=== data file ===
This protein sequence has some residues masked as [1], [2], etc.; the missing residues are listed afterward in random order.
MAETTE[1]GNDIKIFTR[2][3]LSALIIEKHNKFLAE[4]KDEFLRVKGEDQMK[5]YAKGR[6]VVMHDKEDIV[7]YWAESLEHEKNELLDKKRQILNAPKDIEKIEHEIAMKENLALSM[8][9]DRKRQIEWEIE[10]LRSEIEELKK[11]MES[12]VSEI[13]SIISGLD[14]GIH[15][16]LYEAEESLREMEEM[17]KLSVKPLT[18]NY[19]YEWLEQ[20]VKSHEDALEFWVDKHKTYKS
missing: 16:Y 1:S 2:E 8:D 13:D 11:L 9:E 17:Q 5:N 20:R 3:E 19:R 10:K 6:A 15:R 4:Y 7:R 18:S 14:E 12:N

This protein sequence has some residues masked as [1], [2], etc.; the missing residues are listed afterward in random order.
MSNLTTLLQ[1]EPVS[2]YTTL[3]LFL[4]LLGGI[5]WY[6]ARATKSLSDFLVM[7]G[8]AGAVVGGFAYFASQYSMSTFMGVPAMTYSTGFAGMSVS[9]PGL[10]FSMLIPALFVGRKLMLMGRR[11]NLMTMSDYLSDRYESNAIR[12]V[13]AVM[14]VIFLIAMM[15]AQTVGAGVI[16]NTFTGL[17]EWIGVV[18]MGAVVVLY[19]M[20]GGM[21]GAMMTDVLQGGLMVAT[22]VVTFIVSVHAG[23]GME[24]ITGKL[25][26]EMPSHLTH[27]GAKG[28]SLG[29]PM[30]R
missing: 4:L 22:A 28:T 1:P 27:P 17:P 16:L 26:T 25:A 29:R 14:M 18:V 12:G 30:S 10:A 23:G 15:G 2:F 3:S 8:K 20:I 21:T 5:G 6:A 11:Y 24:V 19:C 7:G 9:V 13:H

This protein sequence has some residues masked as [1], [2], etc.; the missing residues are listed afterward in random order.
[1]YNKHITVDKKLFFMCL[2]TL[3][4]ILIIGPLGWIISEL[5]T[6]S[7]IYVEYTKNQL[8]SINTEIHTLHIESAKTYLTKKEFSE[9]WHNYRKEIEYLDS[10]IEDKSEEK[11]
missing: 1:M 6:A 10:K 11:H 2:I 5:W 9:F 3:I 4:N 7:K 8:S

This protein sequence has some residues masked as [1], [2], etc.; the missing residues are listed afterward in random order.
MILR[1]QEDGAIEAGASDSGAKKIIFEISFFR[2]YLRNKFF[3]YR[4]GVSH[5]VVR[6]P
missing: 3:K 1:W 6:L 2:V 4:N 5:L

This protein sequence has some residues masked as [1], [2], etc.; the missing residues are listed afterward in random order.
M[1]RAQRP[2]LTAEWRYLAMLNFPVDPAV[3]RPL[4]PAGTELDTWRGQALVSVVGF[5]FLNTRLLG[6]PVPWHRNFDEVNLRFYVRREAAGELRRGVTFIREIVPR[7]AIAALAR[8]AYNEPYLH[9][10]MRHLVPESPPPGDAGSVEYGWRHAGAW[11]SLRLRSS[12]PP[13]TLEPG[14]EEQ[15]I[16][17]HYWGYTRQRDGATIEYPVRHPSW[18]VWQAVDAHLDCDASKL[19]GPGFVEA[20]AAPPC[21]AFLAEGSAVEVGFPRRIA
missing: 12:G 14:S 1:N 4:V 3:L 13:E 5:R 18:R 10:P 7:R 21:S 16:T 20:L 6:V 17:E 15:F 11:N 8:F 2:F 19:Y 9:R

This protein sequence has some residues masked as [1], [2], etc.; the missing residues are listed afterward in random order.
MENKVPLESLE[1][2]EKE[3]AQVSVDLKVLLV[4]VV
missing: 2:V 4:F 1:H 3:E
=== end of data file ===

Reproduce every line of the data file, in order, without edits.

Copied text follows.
This protein sequence has some residues masked as [1], [2], etc.; the missing residues are listed afterward in random order.
MAETTE[1]GNDIKIFTR[2][3]LSALIIEKHNKFLAE[4]KDEFLRVKGEDQMK[5]YAKGR[6]VVMHDKEDIV[7]YWAESLEHEKNELLDKKRQILNAPKDIEKIEHEIAMKENLALSM[8][9]DRKRQIEWEIE[10]LRSEIEELKK[11]MES[12]VSEI[13]SIISGLD[14]GIH[15][16]LYEAEESLREMEEM[17]KLSVKPLT[18]NY[19]YEWLEQ[20]VKSHEDALEFWVDKHKTYKS
missing: 16:Y 1:S 2:E 8:D 13:D 11:L 9:E 17:Q 5:N 20:R 3:E 19:R 10:K 6:A 15:R 4:Y 7:R 18:S 14:E 12:N

This protein sequence has some residues masked as [1], [2], etc.; the missing residues are listed afterward in random order.
MSNLTTLLQ[1]EPVS[2]YTTL[3]LFL[4]LLGGI[5]WY[6]ARATKSLSDFLVM[7]G[8]AGAVVGGFAYFASQYSMSTFMGVPAMTYSTGFAGMSVS[9]PGL[10]FSMLIPALFVGRKLMLMGRR[11]NLMTMSDYLSDRYESNAIR[12]V[13]AVM[14]VIFLIAMM[15]AQTVGAGVI[16]NTFTGL[17]EWIGVV[18]MGAVVVLY[19]M[20]GGM[21]GAMMTDVLQGGLMVAT[22]VVTFIVSVHAG[23]GME[24]ITGKL[25][26]EMPSHLTH[27]GAKG[28]SLG[29]PM[30]R
missing: 4:L 22:A 28:T 1:P 27:P 17:P 16:L 26:T 25:A 29:R 14:M 18:V 12:G 30:S 10:A 23:G 15:G 2:F 3:S 8:K 20:I 21:T 5:G 6:A 11:Y 24:V 19:C 7:G 9:V 13:H

This protein sequence has some residues masked as [1], [2], etc.; the missing residues are listed afterward in random order.
[1]YNKHITVDKKLFFMCL[2]TL[3][4]ILIIGPLGWIISEL[5]T[6]S[7]IYVEYTKNQL[8]SINTEIHTLHIESAKTYLTKKEFSE[9]WHNYRKEIEYLDS[10]IEDKSEEK[11]
missing: 1:M 6:A 10:K 11:H 2:I 5:W 9:F 3:I 4:N 7:K 8:S

This protein sequence has some residues masked as [1], [2], etc.; the missing residues are listed afterward in random order.
MILR[1]QEDGAIEAGASDSGAKKIIFEISFFR[2]YLRNKFF[3]YR[4]GVSH[5]VVR[6]P
missing: 3:K 1:W 6:L 2:V 4:N 5:L

This protein sequence has some residues masked as [1], [2], etc.; the missing residues are listed afterward in random order.
M[1]RAQRP[2]LTAEWRYLAMLNFPVDPAV[3]RPL[4]PAGTELDTWRGQALVSVVGF[5]FLNTRLLG[6]PVPWHRNFDEVNLRFYVRREAAGELRRGVTFIREIVPR[7]AIAALAR[8]AYNEPYLH[9][10]MRHLVPESPPPGDAGSVEYGWRHAGAW[11]SLRLRSS[12]PP[13]TLEPG[14]EEQ[15]I[16][17]HYWGYTRQRDGATIEYPVRHPSW[18]VWQAVDAHLDCDASKL[19]GPGFVEA[20]AAPPC[21]AFLAEGSAVEVGFPRRIA
missing: 12:G 14:S 1:N 4:V 3:L 13:E 5:R 18:R 10:P 7:R 21:S 16:T 20:L 6:V 17:E 15:F 11:N 8:F 2:F 19:Y 9:R

This protein sequence has some residues masked as [1], [2], etc.; the missing residues are listed afterward in random order.
MENKVPLESLE[1][2]EKE[3]AQVSVDLKVLLV[4]VV
missing: 2:V 4:F 1:H 3:E